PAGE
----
I still think there's more to this removal of Knight beyond her supposed weak Catholic Identity flaw.  I'd be more inclined to buy that line if the impetus for her removal had come from any other place than Cardinal Bertone and the Office of Secretary of State.  I can't help but wonder if certain governments haven't complained to the Vatican about Caritas and their ideas about fixing the 'myths' of poverty and low educational issues, especially as those issues effect women. Or if there hasn't been some pressure placed on the Vatican by wealthy for profit multi nationals (WPMN's)who don't want Caritas affiliates empowering local populaces to question their right to exploit them. Those WPMN's would probably really appreciate Caritas being policed by the Vatican to insure Caritas is espousing Weigel's notions of neo con Catholic identity. 

Weigel seems to want us to believe that Caritas's Catholic identity is based strictly on maintaining the correct attitude towards condoms, as if that alone is all that counts.  Maybe it does for him, and maybe it does for a Vatican obsessed with Papal authority, but I'm much more inclined to think what matters to Caritas includes far more than condoms and includes those 'myths' of poverty, stigma, and low education and the effects those 'myths' have on the very real lives of over two billion of us.  They may even be inclined to think that neo cons like Weigel spend way too much time worshiping at the altar of unfettered capitalism.




  1. Colleen, it's the style of thought I'm most taken with. Weigel, Chaput, and George among others are seen as these highly intellectual thinkers. It seems that their unbending knowledge of their own rectitude with God bedazzles those who want Truth. It is this set-in-stone thinking that leaves me cold. It belittles a God so far beyond us. It pretends that there are no other legitimate ways to think/feel/love. It creates abuse patterns we've seen in the Church for at least 1600 years. The brain is forced to compartmentalize rather than integrate, leading to needless suffering rather than necessary compassion.

    Although I've lost all trust in the hierarchy, I still have hope for the church (better said, the people of God) in general. I just don't see how the enshrinement of this triumphalist thought pattern allows for any growth by anyone, whether you like it or not. My training says trust the Spirit to blow where she will, but I feel my hopes are tinged with despair.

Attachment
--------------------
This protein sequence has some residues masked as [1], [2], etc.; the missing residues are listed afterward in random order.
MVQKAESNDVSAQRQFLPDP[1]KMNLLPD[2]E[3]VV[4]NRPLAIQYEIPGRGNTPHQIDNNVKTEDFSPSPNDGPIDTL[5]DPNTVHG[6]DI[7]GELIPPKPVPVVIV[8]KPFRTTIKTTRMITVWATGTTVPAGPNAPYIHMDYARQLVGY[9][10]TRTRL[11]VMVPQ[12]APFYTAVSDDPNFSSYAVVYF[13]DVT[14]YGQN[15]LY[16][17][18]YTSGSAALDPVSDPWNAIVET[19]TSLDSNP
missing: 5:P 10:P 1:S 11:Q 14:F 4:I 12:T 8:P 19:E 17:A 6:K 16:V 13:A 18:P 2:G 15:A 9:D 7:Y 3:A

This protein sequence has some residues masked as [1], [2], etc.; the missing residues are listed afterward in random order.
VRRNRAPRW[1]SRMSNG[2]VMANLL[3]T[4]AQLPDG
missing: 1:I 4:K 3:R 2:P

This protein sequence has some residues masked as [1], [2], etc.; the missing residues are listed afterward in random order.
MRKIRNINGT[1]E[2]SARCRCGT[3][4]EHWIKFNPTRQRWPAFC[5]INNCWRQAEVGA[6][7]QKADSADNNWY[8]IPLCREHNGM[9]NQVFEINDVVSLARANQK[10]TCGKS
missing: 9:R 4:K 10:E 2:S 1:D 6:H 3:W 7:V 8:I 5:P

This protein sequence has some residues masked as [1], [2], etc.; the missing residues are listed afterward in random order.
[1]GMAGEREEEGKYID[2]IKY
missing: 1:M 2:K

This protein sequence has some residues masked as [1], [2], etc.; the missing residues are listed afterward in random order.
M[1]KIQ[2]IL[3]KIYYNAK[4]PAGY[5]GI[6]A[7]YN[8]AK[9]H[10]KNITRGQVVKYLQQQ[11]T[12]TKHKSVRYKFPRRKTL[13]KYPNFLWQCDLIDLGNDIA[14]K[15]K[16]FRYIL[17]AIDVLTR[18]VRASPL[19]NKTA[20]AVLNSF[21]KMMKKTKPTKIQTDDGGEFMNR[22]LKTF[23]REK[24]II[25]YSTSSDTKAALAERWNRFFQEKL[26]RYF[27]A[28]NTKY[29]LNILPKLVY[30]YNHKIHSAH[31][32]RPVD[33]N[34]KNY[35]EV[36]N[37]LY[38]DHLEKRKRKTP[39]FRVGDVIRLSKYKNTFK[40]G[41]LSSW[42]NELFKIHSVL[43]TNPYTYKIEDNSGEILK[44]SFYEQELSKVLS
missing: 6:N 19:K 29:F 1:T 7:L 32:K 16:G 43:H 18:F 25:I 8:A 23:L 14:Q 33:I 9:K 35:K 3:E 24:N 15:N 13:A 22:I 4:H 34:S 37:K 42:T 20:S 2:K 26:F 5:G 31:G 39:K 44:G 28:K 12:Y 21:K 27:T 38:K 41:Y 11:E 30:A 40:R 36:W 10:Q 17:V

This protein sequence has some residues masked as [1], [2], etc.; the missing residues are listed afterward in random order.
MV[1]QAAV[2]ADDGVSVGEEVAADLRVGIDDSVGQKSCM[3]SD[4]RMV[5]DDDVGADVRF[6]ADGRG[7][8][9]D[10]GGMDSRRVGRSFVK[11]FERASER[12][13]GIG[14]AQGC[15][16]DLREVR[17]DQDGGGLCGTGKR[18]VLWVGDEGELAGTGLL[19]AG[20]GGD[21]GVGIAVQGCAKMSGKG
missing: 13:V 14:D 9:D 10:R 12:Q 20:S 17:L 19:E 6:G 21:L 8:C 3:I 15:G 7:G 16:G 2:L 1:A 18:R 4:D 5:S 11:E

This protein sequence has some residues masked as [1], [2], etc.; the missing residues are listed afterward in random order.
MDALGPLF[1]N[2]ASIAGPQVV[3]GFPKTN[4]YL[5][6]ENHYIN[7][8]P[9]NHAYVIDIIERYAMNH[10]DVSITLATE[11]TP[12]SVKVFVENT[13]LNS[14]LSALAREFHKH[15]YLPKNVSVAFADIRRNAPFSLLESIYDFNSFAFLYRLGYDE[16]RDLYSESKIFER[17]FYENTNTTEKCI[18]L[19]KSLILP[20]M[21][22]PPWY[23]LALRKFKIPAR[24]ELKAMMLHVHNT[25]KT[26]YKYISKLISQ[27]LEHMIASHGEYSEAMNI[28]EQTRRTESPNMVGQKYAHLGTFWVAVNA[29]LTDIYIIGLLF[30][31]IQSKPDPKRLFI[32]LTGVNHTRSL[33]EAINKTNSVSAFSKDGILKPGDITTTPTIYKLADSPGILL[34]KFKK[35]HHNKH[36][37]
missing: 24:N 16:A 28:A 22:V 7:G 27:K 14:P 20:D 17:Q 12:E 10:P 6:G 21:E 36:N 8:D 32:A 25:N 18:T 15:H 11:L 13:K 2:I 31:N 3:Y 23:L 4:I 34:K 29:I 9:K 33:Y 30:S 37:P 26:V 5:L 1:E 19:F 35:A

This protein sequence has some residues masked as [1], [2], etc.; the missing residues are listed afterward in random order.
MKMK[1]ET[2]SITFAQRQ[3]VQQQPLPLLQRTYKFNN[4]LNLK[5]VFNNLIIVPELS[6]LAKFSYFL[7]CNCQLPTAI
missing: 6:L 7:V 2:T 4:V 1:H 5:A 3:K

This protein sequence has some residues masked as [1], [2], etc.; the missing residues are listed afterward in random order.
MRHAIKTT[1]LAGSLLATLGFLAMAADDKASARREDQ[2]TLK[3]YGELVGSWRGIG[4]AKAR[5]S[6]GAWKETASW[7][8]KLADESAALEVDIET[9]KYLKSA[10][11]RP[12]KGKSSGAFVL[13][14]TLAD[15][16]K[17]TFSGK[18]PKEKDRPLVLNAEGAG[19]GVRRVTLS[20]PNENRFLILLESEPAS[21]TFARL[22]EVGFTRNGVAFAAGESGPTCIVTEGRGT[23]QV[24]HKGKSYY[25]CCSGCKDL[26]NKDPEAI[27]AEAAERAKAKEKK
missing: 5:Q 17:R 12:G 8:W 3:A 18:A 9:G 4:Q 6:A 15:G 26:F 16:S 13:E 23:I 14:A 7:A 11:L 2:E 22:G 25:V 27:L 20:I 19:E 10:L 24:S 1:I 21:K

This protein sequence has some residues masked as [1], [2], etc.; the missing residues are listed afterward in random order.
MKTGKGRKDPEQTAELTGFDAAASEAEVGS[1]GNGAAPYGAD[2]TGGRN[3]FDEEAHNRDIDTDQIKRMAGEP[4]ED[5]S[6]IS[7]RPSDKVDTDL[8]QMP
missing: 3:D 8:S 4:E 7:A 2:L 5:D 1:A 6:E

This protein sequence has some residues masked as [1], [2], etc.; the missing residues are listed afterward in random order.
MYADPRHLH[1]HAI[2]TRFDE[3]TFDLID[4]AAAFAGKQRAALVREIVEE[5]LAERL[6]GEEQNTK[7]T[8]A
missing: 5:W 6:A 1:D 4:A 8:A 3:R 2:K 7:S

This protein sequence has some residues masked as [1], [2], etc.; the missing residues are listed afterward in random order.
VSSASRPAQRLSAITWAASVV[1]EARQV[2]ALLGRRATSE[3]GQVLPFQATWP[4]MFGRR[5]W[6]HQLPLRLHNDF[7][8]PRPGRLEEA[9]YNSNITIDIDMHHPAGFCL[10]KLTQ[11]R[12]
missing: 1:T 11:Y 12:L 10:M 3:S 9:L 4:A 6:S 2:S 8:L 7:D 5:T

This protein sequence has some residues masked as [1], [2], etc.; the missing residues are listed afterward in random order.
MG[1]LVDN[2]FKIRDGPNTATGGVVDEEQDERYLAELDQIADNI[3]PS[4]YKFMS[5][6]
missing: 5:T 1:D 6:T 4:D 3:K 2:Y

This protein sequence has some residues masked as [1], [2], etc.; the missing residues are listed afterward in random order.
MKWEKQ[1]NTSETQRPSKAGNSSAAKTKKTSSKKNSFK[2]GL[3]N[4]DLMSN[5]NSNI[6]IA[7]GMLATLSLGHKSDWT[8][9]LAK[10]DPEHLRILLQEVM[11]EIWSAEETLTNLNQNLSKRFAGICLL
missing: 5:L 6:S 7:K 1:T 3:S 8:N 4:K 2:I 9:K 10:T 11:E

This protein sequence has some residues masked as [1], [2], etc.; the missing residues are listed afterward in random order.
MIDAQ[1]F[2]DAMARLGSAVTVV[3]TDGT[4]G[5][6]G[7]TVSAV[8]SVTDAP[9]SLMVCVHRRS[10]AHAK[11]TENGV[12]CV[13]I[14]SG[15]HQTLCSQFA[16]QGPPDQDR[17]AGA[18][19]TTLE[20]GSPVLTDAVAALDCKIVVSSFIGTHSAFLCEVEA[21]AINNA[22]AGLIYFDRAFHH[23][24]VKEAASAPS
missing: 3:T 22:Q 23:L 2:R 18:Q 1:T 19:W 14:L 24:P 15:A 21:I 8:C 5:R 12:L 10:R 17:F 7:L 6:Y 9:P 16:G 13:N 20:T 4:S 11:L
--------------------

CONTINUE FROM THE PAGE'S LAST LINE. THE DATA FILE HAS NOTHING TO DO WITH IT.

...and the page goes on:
2. I haven't heard Weigel or his fellow Maciel supporters admit that they were wrong in supporting Maciel. This is one more reason why I think Weigel is wrong even though he believes he is right.

  3. George Weigel is a hateful propagandist. In this case I think he has blood on his hands. His fellow right wingers and heroes, Reagan and Thatcher, to their everlasting shame, held out against the rest of the world in supporting the racist regime and apartheid.

    Today South Africa, Botswana, and Lesotho have the highest rates of HIV/AIDS in the world. Up to 50 times higher than other countries. Among adults 15-49 the infection rates are 18-26%. (Source:

    As early as 1989 researchers that black Africans there had a very different transmission pattern of the disease from the white population and that it was related to apartheid.

    The imprint of apartheid on HIV/AIDS in southern Africa.

    Orkin A, O'Meara D; International Conference on AIDS.
    Int Conf AIDS. 1989 Jun 4-9; 5: 1002 (abstract no. M.G.P.30).

    Weigel failed to oppose the breakdown of the South African family structure, the destruction of black African social fabric, and the corruption of sexual mores by enforcement of the homeland system. Millions were "relocated" for economic reasons, many to work in the mines. The homeland system split workers from their wives and families, encouraged the practice of concurrent and casual sexual relationships.

    Furthermore Weigel's opposition to latex condoms will cause deaths, many of them. Barrier methods are effective in preventing the spread of the disease when urogenital lesions exist from other types of infections like schistosomiasis. Even the pope acknowledges that, but Weigel is so conceited that he thinks he's more Catholic than the pope.


  4. Thanks so much, Colleen, for highlighting the political nature of "Reforming Caritas." Weigel writes for one purpose - the continued shift of the proceeds of all U.S. production into the pockets of those who pay him. He thinks he's being slick and obtuse, but he is as transparent as a window pane.

  5. "Weigel writes for one purpose - the continued shift of the proceeds of all U.S. production into the pockets of those who pay him."

    Betty, Colleen, could you extrapolate that one a bit more for me? Thanks.